Martin's 'Underpants' too stretchy, lacks snap

Theater review

October 12, 2008|By Mary Carole McCauley | Mary Carole McCauley,mary.mccauley@baltsun.com

Parental Advisory: The set's turrets and towers are reminiscent of a fairy tale. The theme music will set many members of the audience to humming a beloved nursery rhyme. And the title seems tailor-made to titillate the curiosity of 6-year-olds.

But, moms and dads, leave Junior at home. Nothing in the production of The Underpants currently running at the Olney Theatre Center is even remotely childlike.

No, this 1911 German sex farce (receiving a modern adaptation by that wild-and-crazy guy, Steve Martin) makes passing reference to the politics of opera composer Richard Wagner and the philosophies of Friedrich Nietzsche and Charles Darwin. It pokes fun at self-important artists and at the obtuse bourgeoisie.

There's little in this production for kids - but unfortunately, there is also less than there might have been for grown-ups. The Underpants never quite achieves the sense of giddy uplift, the freedom from constraints, that makes farce irresistible.

In the play, Louise is a neglected young wife who is watching a parade when her bloomers fall down around her ankles on the street. Louise's husband, Theo, is furious and humiliated. But the incident ignites the ardor of the men of the town, who compete to rent a vacant room in the couple's flat. Meanwhile, the upstairs neighbor, a widow, lives vicariously through Louise's sudden popularity.

Louise's dilemma results from the faulty construction of her foundation garments. Likewise, many of this production's flaws were caused by Martin's alterations of the play's basic structure.

The show, originally written by Carl Sternheim, is a prescient comedy that skewers the smug, petty German middle-class - the same group that eventually smoothed the rise of Adolf Hitler. Not surprisingly, Sternheim's work later was banned by the Nazis.

Martin's preoccupations are poles apart: discrimination against women, sexual liberation and our society's questionable appetite for scandal and fame.

These are two vastly different world-views, and they do not coexist easily in the same play. Sternheim's tone is satirical, and his merriment is seasoned with anger. Martin's rewrite is not.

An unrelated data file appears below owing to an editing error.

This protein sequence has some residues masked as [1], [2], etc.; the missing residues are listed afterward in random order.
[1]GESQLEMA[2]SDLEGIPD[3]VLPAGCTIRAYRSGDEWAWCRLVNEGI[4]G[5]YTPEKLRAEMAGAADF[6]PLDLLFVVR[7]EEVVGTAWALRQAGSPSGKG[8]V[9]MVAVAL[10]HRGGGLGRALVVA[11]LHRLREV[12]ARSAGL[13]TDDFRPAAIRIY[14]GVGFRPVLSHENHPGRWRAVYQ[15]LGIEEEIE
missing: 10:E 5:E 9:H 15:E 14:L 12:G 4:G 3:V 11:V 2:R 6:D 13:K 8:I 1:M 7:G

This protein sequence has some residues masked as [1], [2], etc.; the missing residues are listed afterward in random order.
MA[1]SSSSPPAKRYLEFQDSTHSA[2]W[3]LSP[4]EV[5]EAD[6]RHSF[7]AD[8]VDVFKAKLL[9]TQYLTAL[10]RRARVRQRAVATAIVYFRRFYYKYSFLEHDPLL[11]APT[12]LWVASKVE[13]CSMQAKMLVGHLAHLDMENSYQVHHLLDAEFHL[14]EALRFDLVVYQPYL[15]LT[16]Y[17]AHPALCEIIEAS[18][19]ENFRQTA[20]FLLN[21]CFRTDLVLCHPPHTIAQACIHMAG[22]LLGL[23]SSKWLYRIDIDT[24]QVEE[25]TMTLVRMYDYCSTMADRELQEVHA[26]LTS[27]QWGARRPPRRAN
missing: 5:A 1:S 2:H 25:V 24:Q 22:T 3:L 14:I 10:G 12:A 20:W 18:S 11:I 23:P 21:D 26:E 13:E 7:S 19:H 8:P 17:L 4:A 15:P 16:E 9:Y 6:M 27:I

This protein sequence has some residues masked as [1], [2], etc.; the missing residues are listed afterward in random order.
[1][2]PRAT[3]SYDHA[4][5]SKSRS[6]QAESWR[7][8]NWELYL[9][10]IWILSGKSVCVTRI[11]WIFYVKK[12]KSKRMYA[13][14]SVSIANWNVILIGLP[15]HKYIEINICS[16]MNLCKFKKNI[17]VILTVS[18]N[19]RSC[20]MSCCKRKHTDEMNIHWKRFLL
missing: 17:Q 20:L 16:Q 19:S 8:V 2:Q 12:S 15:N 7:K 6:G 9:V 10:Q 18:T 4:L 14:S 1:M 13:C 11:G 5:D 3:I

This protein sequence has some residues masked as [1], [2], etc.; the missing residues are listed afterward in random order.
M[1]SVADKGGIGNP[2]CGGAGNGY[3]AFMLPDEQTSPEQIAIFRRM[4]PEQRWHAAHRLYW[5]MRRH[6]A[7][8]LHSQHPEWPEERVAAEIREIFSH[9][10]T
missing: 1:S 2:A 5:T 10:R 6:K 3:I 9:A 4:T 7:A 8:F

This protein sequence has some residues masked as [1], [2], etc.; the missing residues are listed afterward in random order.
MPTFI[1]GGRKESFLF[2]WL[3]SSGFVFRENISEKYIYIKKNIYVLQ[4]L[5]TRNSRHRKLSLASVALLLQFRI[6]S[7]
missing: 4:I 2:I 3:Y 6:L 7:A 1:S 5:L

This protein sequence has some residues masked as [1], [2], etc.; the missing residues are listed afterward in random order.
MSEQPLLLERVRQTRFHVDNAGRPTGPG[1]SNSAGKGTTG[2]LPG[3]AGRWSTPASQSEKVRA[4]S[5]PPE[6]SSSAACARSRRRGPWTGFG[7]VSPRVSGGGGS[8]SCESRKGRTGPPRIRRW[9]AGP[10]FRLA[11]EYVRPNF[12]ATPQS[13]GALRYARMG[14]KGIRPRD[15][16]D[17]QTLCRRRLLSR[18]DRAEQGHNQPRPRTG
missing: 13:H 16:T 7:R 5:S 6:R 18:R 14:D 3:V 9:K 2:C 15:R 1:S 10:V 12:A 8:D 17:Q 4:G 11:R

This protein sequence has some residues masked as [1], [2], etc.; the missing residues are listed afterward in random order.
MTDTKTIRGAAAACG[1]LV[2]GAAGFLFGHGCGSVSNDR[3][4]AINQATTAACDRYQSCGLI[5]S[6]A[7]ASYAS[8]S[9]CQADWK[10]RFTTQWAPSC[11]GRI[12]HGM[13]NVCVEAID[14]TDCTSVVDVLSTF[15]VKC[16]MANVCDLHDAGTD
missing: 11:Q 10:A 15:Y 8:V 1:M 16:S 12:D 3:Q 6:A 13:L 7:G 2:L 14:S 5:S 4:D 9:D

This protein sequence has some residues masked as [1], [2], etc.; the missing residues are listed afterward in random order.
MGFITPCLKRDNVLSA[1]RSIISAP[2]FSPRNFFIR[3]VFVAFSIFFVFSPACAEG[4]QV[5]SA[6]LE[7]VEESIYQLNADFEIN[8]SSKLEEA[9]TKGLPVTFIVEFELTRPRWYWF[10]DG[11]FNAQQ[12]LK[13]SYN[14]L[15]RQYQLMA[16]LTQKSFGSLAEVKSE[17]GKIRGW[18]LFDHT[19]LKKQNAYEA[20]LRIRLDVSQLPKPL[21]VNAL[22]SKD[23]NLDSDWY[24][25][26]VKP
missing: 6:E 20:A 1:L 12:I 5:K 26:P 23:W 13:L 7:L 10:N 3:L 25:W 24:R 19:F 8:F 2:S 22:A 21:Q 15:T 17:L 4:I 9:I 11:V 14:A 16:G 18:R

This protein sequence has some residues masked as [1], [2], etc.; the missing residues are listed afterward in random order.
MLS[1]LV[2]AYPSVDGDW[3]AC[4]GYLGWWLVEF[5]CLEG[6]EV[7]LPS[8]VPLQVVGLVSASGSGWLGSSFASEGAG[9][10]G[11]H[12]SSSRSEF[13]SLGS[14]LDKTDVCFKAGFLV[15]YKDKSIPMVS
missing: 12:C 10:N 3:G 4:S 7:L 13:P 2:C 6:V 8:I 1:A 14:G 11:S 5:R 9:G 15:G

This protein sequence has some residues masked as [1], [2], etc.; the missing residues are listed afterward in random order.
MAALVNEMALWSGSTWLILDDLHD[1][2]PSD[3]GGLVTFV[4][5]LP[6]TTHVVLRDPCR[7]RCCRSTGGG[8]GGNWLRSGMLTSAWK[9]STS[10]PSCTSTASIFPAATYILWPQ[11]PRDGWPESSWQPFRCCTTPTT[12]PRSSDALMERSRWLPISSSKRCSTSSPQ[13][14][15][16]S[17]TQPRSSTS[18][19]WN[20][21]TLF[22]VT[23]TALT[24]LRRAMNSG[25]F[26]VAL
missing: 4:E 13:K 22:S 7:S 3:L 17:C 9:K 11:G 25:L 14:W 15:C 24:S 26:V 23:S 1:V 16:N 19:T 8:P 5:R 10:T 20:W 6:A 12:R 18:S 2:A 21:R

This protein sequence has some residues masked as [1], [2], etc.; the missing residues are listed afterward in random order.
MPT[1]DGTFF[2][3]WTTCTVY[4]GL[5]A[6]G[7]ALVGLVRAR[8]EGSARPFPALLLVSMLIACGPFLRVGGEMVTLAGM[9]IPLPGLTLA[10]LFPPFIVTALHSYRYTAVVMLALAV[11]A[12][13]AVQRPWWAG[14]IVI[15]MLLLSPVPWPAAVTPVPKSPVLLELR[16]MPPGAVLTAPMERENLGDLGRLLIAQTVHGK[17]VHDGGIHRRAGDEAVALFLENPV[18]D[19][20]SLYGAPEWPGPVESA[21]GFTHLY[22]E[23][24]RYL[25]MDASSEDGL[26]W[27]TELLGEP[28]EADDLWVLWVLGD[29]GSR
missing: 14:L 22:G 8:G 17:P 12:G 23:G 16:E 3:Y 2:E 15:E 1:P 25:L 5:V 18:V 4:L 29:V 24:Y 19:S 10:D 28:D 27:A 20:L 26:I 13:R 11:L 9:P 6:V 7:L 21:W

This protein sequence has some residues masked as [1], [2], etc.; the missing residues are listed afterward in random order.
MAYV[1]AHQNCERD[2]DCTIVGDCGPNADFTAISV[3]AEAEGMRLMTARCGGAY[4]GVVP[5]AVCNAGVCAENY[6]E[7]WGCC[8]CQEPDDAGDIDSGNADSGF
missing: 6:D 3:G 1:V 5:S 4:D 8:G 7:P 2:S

As a result, the play really has two endings, in which both authors attempt to decide which of Louise's many suitors will win her favor.

Neither one works. Sternheim's original, ironic ending now falls flat. Unfortunately, the second, farcical ending that Martin crafted is a muddle. There's no sense that a journey has been completed, that the audience has arrived at a predetermined destination, however unexpected and bizarre.

The best thing about this production is James Wolk's set design. The interior of Louise and Theo's home has the off-kilter sensibility of a cuckoo clock, and the backdrop of early 20th-century Dusseldorf resembles a picture book. Wolk also starts off the evening with a funny visual joke - just before the play begins, a clothesline hung with undies of all sizes, shapes and hues topples onto the stage floor.

Talk about airing your dirty laundry in public.

The acting is uneven. Bruce Nelson, as Louise's hypochondriac suitor, Benjamin Cohen, is the only real physical comic in the cast. As he hobbles across the floor, his legs stiff and one shoulder hiked higher than the other, he seems to be simultaneously suffering from every ailment under the planet - including Mad Cow Disease. But Nelson has mastered the difficult feat of combining exaggeration with restraint. When, in response to Louise's confidences, Cohen responds, simply, "ah," the character becomes more than a collection of neurotic tics. His underlying humanity shines forth.

Joan Rosenfels clearly enjoys the role of the bawdy neighbor, and her pleasure is contagious. But neither James Beneduce (Theo), Allison McLemore (Louise) nor Jeffries Thaiss (the poet Versati) have the requisite lightness and speed for a romp of this type.

The laughs are sporadic, and they are late in coming. Instead of riding a gust of madcap hilarity, this production of The Underpants flaps in the breeze.

if you go

The Underpants runs through Oct. 19 at Olney Theatre Center, 2001 Olney-Sandy Spring Road, Olney. Tickets cost $25-$45. Call 301-924-3400 or go to olneytheatre.org for showtimes.

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